Facebook Inc. (FB) shares fell 1.45% in pre-market trading, following a report that multiple federal agencies are now investigating the social network’s role in the Cambridge Analytica data-sharing scandal. 

The Washington Post, citing anonymous sources, said that the Securities and Exchange Commission (SEC), Federal Bureau of Investigation (FBI) and Federal Trade Commission (FTC) have joined the Department of Justice (DOJ) in investigating how Facebook and Cambridge harvested the personal information of 71 million Americans.

According to the sources, federal investigators are seeking to establish what Facebook knew three years ago when it first learned that user data was being accessed by Cambridge Analytica to create voter profiles and determine why the company did not disclose this information to its users and investors. (See also: Facebook Shares Fall After Data Leak Bombshell.)

Investigators are also keen to discover if there are any discrepancies in recent accounts and are believed to be scrutinizing CEO Mark Zuckerberg and his colleagues’ Capitol Hill testimonies as part of the expanded probe.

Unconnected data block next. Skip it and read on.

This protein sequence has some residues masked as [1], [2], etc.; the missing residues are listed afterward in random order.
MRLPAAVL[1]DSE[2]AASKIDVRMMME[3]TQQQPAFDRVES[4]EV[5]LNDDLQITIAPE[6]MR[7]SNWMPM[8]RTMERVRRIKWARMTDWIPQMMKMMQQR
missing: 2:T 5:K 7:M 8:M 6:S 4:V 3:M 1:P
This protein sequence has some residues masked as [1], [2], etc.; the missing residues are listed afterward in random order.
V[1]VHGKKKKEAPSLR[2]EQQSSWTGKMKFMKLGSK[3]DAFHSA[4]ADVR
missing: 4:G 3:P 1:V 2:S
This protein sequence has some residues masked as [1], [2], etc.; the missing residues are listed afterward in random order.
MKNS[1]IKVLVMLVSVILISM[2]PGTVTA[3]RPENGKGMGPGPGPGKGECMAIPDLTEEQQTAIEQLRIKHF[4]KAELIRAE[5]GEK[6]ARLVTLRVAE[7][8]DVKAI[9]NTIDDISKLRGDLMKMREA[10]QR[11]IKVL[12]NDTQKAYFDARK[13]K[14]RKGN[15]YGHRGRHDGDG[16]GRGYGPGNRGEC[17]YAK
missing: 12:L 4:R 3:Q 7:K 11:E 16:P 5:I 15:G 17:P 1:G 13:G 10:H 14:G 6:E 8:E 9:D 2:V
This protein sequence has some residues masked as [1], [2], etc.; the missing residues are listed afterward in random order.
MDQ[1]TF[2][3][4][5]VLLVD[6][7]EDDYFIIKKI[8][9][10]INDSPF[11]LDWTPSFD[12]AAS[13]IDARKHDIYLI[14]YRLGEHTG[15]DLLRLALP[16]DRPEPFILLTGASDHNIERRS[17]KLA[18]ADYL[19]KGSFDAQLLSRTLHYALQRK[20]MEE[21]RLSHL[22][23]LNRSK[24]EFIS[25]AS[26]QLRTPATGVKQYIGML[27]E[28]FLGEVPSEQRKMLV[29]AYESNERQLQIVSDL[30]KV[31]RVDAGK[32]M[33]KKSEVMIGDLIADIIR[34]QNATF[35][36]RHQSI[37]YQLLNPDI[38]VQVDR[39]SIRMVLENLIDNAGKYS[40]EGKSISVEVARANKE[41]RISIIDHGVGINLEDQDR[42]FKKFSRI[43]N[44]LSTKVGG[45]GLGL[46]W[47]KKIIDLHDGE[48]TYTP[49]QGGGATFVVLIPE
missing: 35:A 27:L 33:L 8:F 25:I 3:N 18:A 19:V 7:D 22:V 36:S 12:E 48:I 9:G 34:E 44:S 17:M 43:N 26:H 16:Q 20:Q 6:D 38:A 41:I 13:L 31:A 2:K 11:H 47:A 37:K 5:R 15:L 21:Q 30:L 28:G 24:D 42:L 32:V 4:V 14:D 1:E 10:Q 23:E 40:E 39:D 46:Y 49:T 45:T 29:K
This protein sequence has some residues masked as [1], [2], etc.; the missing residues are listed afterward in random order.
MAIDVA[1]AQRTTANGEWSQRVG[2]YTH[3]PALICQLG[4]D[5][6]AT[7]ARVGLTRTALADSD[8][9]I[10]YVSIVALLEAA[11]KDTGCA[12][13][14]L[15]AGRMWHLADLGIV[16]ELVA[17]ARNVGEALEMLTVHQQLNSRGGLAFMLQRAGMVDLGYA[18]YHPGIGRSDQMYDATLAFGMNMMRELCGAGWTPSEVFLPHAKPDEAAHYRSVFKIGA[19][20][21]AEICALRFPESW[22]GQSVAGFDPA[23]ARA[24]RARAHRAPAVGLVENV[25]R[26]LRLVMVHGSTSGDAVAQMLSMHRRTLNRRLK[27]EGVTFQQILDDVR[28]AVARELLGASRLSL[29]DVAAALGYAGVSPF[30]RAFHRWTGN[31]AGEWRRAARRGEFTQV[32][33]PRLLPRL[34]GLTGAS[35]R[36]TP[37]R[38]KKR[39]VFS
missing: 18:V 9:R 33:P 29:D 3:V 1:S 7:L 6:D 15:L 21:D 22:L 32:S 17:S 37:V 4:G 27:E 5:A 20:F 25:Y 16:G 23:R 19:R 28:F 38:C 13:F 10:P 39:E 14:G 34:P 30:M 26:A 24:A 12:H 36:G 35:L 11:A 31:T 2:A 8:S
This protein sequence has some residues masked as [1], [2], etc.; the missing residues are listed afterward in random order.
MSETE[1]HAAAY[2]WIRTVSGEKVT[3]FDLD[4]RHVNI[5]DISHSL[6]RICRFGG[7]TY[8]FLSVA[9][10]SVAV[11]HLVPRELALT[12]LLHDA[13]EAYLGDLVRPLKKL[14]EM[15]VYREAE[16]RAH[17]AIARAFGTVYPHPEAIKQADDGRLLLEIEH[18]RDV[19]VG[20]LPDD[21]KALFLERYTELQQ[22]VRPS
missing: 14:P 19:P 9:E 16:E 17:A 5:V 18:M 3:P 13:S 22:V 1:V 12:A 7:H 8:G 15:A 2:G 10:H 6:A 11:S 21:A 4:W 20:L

Facebook confirmed that it is in discussions with the federal agencies and sharing information when requested.

“We are cooperating with officials in the U.S., U.K. and beyond," Facebook spokesman Matt Steinfeld said, according to The Washington Post. "We’ve provided public testimony, answered questions, and pledged to continue our assistance as their work continues.”

Red Flags

David Vladeck, a Georgetown Law professor and former director of the FTC’s Bureau of Consumer Protection, told The Post that reports of an expanded investigation from several federal agencies does not bode well for Facebook and raises “all sorts of red flags.”

“The fact that the Justice Department, the FBI, the SEC and the FTC are sitting down together does raise serious concerns,” Vladeck said.

Facebook has audited thousands of its apps, suspended 200 of them and restricted access to data for all developers using its website and its sister service, Instagram, since the Cambridge Analytica scandal was revealed in March. (See also: Facebook Gave Data to 61 Firms Despite Assurances.)

Want to learn how to invest?

Get a free 10 week email series that will teach you how to start investing.

Delivered twice a week, straight to your inbox.